The current issue of AQR also includes a special section of poetry by Tlingit poet Robert Davis Hoffman. I was so impressed by some of these poems that I shared them with a few of the special people I met while cruising the Inside Passage a few weeks ago, including an English professor from MIT and a young Tlingit leader with political aspirations. "Some men can't help it," Hoffman writes in "Saginaw Bay: I Keep Going Back." "They take up too much space, always need more. They gnaw at the edge of the woods till the sky once swimming with branches becomes simply sky, till there is only a scarred stubble of clearcut like a head without its scalp of hair."
Other selections intrigued me even though they had no Alaskan connection. "Patients are more than the sum of their failing parts," writes John Gambel in his essay "The Elegant Eyeball," after sharing remarkable facts and anecdotes about human sight. In "Resting Place," Kim van Alkemade weaves police reports of her father's suicide with a visit to his gravesite in Holland. In the fiction section, I especially enjoyed "Vestigal Horns," a story by Ben Brooks that explores an aging father's relationship with his granddaughter, and "One Person Per Life," by Kristen Kearns, who juxtaposes a visit to an exhibit of plasticized corpses with a wife's desire to have children despite her failing health.
Published twice a year by the University of Alaska Anchorage, Alaska Quarterly Review features contemporary literary art, publishing fiction, short plays, poetry, photo essays, and literary non-fiction in traditional and experimental styles. According to the journal's website, "the editors encourage new and emerging writers, while continuing to publish award winning and established writers." Now is a great time to consider submissions, as they are read between August 15 and May 15. Submission guidelines can be found on the AQR website.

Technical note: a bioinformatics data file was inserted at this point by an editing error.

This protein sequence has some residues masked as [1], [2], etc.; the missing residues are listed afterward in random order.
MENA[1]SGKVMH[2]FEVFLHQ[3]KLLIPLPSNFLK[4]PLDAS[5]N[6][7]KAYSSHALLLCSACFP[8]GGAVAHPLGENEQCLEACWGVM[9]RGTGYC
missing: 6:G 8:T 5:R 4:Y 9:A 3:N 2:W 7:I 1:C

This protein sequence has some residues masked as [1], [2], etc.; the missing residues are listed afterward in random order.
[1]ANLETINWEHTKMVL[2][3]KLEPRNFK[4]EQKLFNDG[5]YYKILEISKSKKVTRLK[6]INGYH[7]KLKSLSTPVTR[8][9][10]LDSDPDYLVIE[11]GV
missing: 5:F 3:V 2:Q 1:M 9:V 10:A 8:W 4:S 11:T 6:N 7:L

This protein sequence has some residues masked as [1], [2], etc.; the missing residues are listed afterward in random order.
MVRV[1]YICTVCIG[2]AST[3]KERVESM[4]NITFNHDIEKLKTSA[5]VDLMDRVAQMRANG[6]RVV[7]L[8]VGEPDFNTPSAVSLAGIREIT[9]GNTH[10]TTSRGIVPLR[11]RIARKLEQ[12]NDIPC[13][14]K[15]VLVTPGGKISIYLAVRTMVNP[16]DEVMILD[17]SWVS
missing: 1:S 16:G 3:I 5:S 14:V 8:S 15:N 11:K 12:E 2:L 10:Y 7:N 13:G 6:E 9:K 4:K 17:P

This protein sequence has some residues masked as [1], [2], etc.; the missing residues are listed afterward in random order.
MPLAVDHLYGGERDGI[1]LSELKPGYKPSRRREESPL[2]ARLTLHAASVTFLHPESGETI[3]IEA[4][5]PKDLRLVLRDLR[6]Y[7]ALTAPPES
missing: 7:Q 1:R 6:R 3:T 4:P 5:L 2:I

Pick up the current issue of AQR at any major bookstore in Alaska (plus many throughout the U.S.). You can also order through their website.
Sunday, July 12, 2009
Friday, July 10, 2009
Make a night of it and attend the readings too, featuring three teachers in the UAA MFA program: Judith Barrington, David Stevenson and Sherry Simpson. Barrington is a memoirist, poet and teacher who was born in the U.K. and lives in Portland, OR. Her work has been published in many literary journals, and she gives memoir workshops in Europe and America. She is most well known for her nonfiction book, Writing the Memoir. Her most recent book of poems is Horses and the Human Soul. Stevenson writes often about the mountaineering experience both in fiction and nonfiction prose. He is widely published in journals such as Ascent, Alpinist, Isotope and Weber Studies as well as in The American Alpine Journal where he has been book review editor since 1996. Simpson is the author of two collections of essays, The Way Winter Comes and The Accidental Explorer: Wayfinding in Alaska, that explore how people use nature, wilderness, animals and cultural icons to define themselves and understand their world. Her nonfiction has appeared in anthologies and journals across the country. She is currently writing a book about people and bears.
And of course, there's a twelve-day stretch of opportunities to hear from writers during the series. Check our calendar in the sidebar for details.
Can't make it to Anchorage? There's plenty going on in Fairbanks, too, during the two-week Creative Writing strand at the Fairbanks Summer Arts Festival beginning July 20. Classes run all day, Monday through Friday. Participants may do all or part; some also take music and visual art classes. Last year participants ranged in age from 18-84 and in experience from complete beginners to folks who had published books. The faculty includes:
Jeanne E. Clark~ poetry, essays
David Crouse~ fiction
Margo Klass~book arts, collaboration
Peggy Shumaker~poetry and nonfiction
Frank Soos~fiction, brief prose, nonfiction
Nicole Stellon O'Donnell~guest writer
Melina Draper~guest writer
On Thursday, July 23, 5:30-7:00 at the UAF Museum Education Center, there will be a Creative Writing Faculty Reading, free and open to the public, followed by a book signing in the UA Museum lobby.
If you have questions about either the classes or the reading, contact Peggy Schumaker at email@example.com or 907 350-9894.
Thursday, July 9, 2009
Here in Alaska, we’re all familiar by now with the erratic and manic manner Palin employed in her recent resignation speech (and follow-up Tweets) – defensively and unattractively promoting herself on the way out, while bashing anyone who has dared question or criticize her.